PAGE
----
Moral perspectives on existential risk reduction

Different moral perspectives on existential risk reduction (x-risk reduction) have different implications for how much to prioritise x-risk reduction in general, as well as for which specific x-risks to prioritise reducing. In the effective altruism community, the moral perspective most associated with x-risk reduction is longtermism: existential risks are often seen as a pressing problem because of the astronomical amounts of value or disvalue potentially at stake over the course of the long-term future. But other moral perspectives could also lead to a focus on x-risk reduction.

For example, in The Precipice (Ord, 2020a), Toby Ord discusses five different "moral foundations" for the importance of x-risk reduction:

  • The past: We could see humanity as a vast partnership across time, and an existential catastrophe could be seen as "fail[ing] every generation that came before us" (Ord, 2020b).
  • The present: Many existential catastrophes would involve death and suffering for vast numbers of people alive at the time it happens.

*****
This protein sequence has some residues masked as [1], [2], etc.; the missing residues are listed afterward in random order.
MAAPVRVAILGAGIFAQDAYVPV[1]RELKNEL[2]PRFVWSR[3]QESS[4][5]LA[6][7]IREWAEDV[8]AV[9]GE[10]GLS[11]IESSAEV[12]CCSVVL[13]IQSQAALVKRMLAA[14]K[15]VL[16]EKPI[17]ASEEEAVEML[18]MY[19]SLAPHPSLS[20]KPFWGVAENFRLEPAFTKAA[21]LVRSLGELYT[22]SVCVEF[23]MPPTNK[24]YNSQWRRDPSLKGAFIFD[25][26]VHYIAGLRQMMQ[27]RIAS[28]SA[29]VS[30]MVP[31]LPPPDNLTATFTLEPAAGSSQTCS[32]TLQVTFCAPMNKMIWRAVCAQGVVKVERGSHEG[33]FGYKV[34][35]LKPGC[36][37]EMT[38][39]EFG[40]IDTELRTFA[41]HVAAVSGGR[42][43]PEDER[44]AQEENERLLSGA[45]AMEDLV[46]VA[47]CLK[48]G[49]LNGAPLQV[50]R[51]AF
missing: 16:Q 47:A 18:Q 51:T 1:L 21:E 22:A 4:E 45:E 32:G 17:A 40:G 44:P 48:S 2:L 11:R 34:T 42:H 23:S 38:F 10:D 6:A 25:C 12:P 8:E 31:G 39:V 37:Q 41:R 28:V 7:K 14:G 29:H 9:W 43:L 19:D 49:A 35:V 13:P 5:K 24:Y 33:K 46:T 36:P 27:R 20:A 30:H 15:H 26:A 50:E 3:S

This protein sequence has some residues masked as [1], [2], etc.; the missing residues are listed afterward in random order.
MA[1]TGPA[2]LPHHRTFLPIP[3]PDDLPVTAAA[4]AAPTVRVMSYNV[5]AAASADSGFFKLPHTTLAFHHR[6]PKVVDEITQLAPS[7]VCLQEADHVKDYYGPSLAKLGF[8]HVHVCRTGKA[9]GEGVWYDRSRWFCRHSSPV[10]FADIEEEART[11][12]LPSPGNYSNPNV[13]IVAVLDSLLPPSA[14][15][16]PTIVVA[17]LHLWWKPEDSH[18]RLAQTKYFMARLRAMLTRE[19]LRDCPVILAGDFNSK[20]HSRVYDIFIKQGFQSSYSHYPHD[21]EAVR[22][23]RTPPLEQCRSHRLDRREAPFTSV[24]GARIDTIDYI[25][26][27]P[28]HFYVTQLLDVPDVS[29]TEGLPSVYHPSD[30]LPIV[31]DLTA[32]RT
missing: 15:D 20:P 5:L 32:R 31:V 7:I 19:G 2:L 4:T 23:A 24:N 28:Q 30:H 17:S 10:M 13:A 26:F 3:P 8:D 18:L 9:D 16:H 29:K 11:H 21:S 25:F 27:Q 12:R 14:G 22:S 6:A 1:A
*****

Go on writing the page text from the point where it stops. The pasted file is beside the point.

• Civilizational virtues: "by risking our entire future, humanity itself displays a staggering deficiency of patience, prudence, and wisdom." (Ord, 2020b)
  • Cosmic significance: "this might be the only place in the universe where there's intelligent life, the only chance for the universe to understand itself, on how we are the only beings who can deliberately shape the future toward what is good or just." (Ord, 2020b)

The "present"-focused moral foundation could also be discussed as a "near-termist" or "person-affecting" argument for x-risk reduction (Lewis, 2018). In the effective altruism community, this is perhaps the most commonly discussed non-longtermist moral argument for x-risk reduction. Meanwhile, the "cosmic significance" moral foundation has received some attention among cosmologists and physicists concerned about extinction risk....

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